# Clustering _SOLUTION

Overview In this assignment you will explore clustering: hierarchical and point-assignment. You will also experiment with high dimensional data. You will use three data sets for this assignment:

These data sets all have the following format. Each line is a data point. The lines have either 3 or 6 tab separated items. The ﬁrst one is an integer describing the index of the points. The next 2 (or 5 for C3) are thecoordinatesofthedatapoint. C1andC2arein2dimensions,andC3isin5dimensions. C1shouldhave n=20 points, C2 should have n=1004 points, and C3 should have n=1000 points. We will always measure distance with Euclidean distance. As usual, it is highly recommended that you use LaTeX for this assignment. If you do not, you may lose points if your assignment is difﬁcult to read or hard to follow. Find a sample form in this directory: 1 Hierarchical Clustering (25 points) Therearemanyvariantsofhierarchicalclustering;hereweexplore3. Thekeydifferenceishowyoumeasure the distance d(S1,S2) between two clusters S1 and S2. Single-Link: measures the shortest link d(S1,S2) = min (s1,s2)∈S1×S2ks1 −s2k2. Complete-Link: measures the longest link d(S1,S2) = max (s1,s2)∈S1×S2ks1 −s2k2. Mean-Link: measures the distances to the means. First compute a1 = 1 |S1|Ps∈S1 s and a2 = 1 |S2|Ps∈S2 s thend (S1,S2) = ka1 −a2k2 . A (25 points): Run all hierarchical clustering variants on data set C1.txt until there are k = 4 clusters, and report the results as sets. It may be useful to do this pictorially. Whichvariantdidthebestjob, andwhichwastheeasiesttocompute(thinkifthedatawasmuchlarger)? Explain your answers. 2 Assignment-Based Clustering (50 points) Assignment-based clustering works by assigning every point x ∈ X to the closest cluster centers C. Let φC : X → C be this assignment map so that φC(x) = argminc∈C d(x,c). All points that map to the same cluster center are in the same cluster. CS 6140 Data Mining; Spring 2016 Instructor: Jeff M. Phillips, University of Utah Two good heuristics for these types of cluster are the Gonzalez (Algorithm 9.4.1) and k-Means++ (Algorithm 10.1.2) algorithms. A: (20 points) Run Gonzalez and k-Means++ on data set C2.txt for k = 3. To avoid too much variation in the results, choose c1 as the point with index 1. Report the centers and the subsets (as pictures) for Gonzalez. Report: • the 3-center cost maxx∈X d(x,φC(x)) and • the 3-means costq 1 |X|Px∈X(d(x,φC(x)))2 (Note this has been normalized so easy to compare to 3-center cost) For k-Means++, the algorithm is randomized, so you will need to report the variation in this algorithm. Run it several trials (at least 20) and plot the cumulative density function of the 3-means cost. Also report what fraction of the time the subsets are the same as the result from Gonzalez. B: (20 points) Recall that Lloyd’s algorithm for k-means clustering starts with a set of k centers C and runs as described in Algorithm 10.1.1. • RunLloydsAlgorithmwith C initiallywithpointsindexed{1,2,3}. Reporttheﬁnalsubsetandthe 3-means cost. • Run Lloyds Algorithm with C initially as the output of Gonzalez above. Report the ﬁnal subset and the 3-means cost. • Run Lloyds Algorithm with C initially as the output of each run of k-Means++ above. Plot a cumulative density function of the 3-means cost. Also report the fraction of the trials that the subsets are the same as the input. C: (10 points) Consider a set of points S ⊂Rd and d the Euclidean distance. Prove that arg min p∈RdX x∈S (d(x,p))2 = 1 |S|X x∈S x. Here are some suggested steps to follow towards the proof (note there are also other valid ways to prove this, but, for instance, achieving some of these steps will get you partial credit): 1. First prove the same results for S ∈R1. (a) Expand each term (d(x,p))2 = (x−p)2 = x2 + p2 −2xp. (b) Take the derivative of each term. (c) Add the above terms back together and ﬁnd where the total derivative is 0. 2. Show the results for each dimension can be solved independently (use properties of edge lengths in a right triangle – you may want to just redo the above steps using vector calculus). 3 k-Median Clustering (25 points) The k-median clustering problem on a data set P is to ﬁnd a set of k-centers C = {c1,c2,...,ck} to minimize Cost1(P,C) = 1 |P|Pp∈P d(p,φC(p)). We did not explicitly talk much about this formulation in class, but the techniques to solve it are all typically extensions of approaches we did talk about. This problemwillbemoreopen-ended,andwillaskyoutotryvariousapproachestosolvethisproblem. Wewill use data set C3.txt. A: (20 points) Findasetof 4 centers C = {c1,c2,c3,c4}forthe 4-mediansproblemondataset C3.txt. Reportthesetofcenters,aswellasCost1(P,C). Thecentersshouldbeinthewrite-upyouturnin,butalso in a ﬁle formatted the same was as the input so we can verify the cost you found. That is each line has 1 center with 6 tab separated numbers. The ﬁrst being the index (e.g., 1, 2, 3 or 4), and the next 5 being the 5-dimensional coordinates of that center. Your score will be based on how small a Cost1(P,C) you can ﬁnd. You can get 15 points for reasonable solution. The smallest found score in the class will get all 20 points. Other scores will obtain points in between. Very brieﬂy describe how you found the centers. B: (5 points) Run your algorithm again for the 5-medians problem on dataset C3.txt. Report the set of 5 centers and the Cost1(P,C). You do not need to turn in a ﬁle for these, just write it in your report. 4 BONUS (2 points) Recall that the k-center problem is to ﬁnd a set of k centers C to minimize Cost0(P,C) = max p∈P min c∈C d(p,c). Let C∗ be the optimal choice of k centers for the k-center problem, and let V∗ = Cost0(P,C∗). Prove that the Gonzalez algorithm always ﬁnds a set of k centers C such that Cost0(P,C) ≤ 2V∗.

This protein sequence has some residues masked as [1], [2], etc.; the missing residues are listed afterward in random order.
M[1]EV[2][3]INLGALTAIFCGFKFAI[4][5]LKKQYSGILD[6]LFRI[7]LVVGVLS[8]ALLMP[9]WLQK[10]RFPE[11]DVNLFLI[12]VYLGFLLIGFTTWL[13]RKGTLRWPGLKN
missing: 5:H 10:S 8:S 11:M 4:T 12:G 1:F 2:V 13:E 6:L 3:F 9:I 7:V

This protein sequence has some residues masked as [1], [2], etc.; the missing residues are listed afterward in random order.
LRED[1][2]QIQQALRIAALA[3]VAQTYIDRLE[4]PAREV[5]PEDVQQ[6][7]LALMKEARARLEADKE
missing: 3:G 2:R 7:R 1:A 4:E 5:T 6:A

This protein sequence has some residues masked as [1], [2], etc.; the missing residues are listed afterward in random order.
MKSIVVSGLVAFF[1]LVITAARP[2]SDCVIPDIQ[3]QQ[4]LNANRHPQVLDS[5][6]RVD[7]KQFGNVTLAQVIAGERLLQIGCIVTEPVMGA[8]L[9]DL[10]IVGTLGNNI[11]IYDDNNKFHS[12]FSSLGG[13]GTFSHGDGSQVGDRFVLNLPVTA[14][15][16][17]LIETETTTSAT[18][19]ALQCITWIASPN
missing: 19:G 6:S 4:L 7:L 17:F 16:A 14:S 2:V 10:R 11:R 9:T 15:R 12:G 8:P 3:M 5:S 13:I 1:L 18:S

These data sets all have the following format. Each line is a data point. The lines have either 3 or 6 tab separated items. The ﬁrst one is an integer describing the index of the points. The next 2 (or 5 for C3) are thecoordinatesofthedatapoint. C1andC2arein2dimensions,andC3isin5dimensions. C1shouldhave n=20 points, C2 should have n=1004 points, and C3 should have n=1000 points. We will always measure distance with Euclidean distance. As usual, it is highly recommended that you use LaTeX for this assignment. If you do not, you may lose points if your assignment is difﬁcult to read or hard to follow. Find a sample form in this directory: 1 Hierarchical Clustering (25 points) Therearemanyvariantsofhierarchicalclustering;hereweexplore3. Thekeydifferenceishowyoumeasure the distance d(S1,S2) between two clusters S1 and S2. Single-Link: measures the shortest link d(S1,S2) = min (s1,s2)∈S1×S2ks1 −s2k2. Complete-Link: measures the longest link d(S1,S2) = max (s1,s2)∈S1×S2ks1 −s2k2. Mean-Link: measures the distances to the means. First compute a1 = 1 |S1|Ps∈S1 s and a2 = 1 |S2|Ps∈S2 s thend (S1,S2) = ka1 −a2k2 . A (25 points): Run all hierarchical clustering variants on data set C1.txt until there are k = 4 clusters, and report the results as sets. It may be useful to do this pictorially. Whichvariantdidthebestjob, andwhichwastheeasiesttocompute(thinkifthedatawasmuchlarger)? Explain your answers. 2 Assignment-Based Clustering (50 points) Assignment-based clustering works by assigning every point x ∈ X to the closest cluster centers C. Let φC : X → C be this assignment map so that φC(x) = argminc∈C d(x,c). All points that map to the same cluster center are in the same cluster. CS 6140 Data Mining; Spring 2016 Instructor: Jeff M. Phillips, University of Utah Two good heuristics for these types of cluster are the Gonzalez (Algorithm 9.4.1) and k-Means++ (Algorithm 10.1.2) algorithms. A: (20 points) Run Gonzalez and k-Means++ on data set C2.txt for k = 3. To avoid too much variation in the results, choose c1 as the point with index 1. Report the centers and the subsets (as pictures) for Gonzalez. Report: • the 3-center cost maxx∈X d(x,φC(x)) and • the 3-means costq 1 |X|Px∈X(d(x,φC(x)))2 (Note this has been normalized so easy to compare to 3-center cost) For k-Means++, the algorithm is randomized, so you will need to report the variation in this algorithm. Run it several trials (at least 20) and plot the cumulative density function of the 3-means cost. Also report what fraction of the time the subsets are the same as the result from Gonzalez. B: (20 points) Recall that Lloyd’s algorithm for k-means clustering starts with a set of k centers C and runs as described in Algorithm 10.1.1. • RunLloydsAlgorithmwith C initiallywithpointsindexed{1,2,3}. Reporttheﬁnalsubsetandthe 3-means cost. • Run Lloyds Algorithm with C initially as the output of Gonzalez above. Report the ﬁnal subset and the 3-means cost. • Run Lloyds Algorithm with C initially as the output of each run of k-Means++ above. Plot a cumulative density function of the 3-means cost. Also report the fraction of the trials that the subsets are the same as the input. C: (10 points) Consider a set of points S ⊂Rd and d the Euclidean distance. Prove that arg min p∈RdX x∈S (d(x,p))2 = 1 |S|X x∈S x. Here are some suggested steps to follow towards the proof (note there are also other valid ways to prove this, but, for instance, achieving some of these steps will get you partial credit): 1. First prove the same results for S ∈R1. (a) Expand each term (d(x,p))2 = (x−p)2 = x2 + p2 −2xp. (b) Take the derivative of each term. (c) Add the above terms back together and ﬁnd where the total derivative is 0. 2. Show the results for each dimension can be solved independently (use properties of edge lengths in a right triangle – you may want to just redo the above steps using vector calculus). 3 k-Median Clustering (25 points) The k-median clustering problem on a data set P is to ﬁnd a set of k-centers C = {c1,c2,...,ck} to minimize Cost1(P,C) = 1 |P|Pp∈P d(p,φC(p)). We did not explicitly talk much about this formulation in class, but the techniques to solve it are all typically extensions of approaches we did talk about. This problemwillbemoreopen-ended,andwillaskyoutotryvariousapproachestosolvethisproblem. Wewill use data set C3.txt. A: (20 points) Findasetof 4 centers C = {c1,c2,c3,c4}forthe 4-mediansproblemondataset C3.txt. Reportthesetofcenters,aswellasCost1(P,C). Thecentersshouldbeinthewrite-upyouturnin,butalso in a ﬁle formatted the same was as the input so we can verify the cost you found. That is each line has 1 center with 6 tab separated numbers. The ﬁrst being the index (e.g., 1, 2, 3 or 4), and the next 5 being the 5-dimensional coordinates of that center. Your score will be based on how small a Cost1(P,C) you can ﬁnd. You can get 15 points for reasonable solution. The smallest found score in the class will get all 20 points. Other scores will obtain points in between. Very brieﬂy describe how you found the centers. B: (5 points) Run your algorithm again for the 5-medians problem on dataset C3.txt. Report the set of 5 centers and the Cost1(P,C). You do not need to turn in a ﬁle for these, just write it in your report. 4 BONUS (2 points) Recall that the k-center problem is to ﬁnd a set of k centers C to minimize Cost0(P,C) = max p∈P min c∈C d(p,c). Let C∗ be the optimal choice of k centers for the k-center problem, and let V∗ = Cost0(P,C∗). Prove that the Gonzalez algorithm always ﬁnds a set of k centers C such that Cost0(P,C) ≤ 2V∗.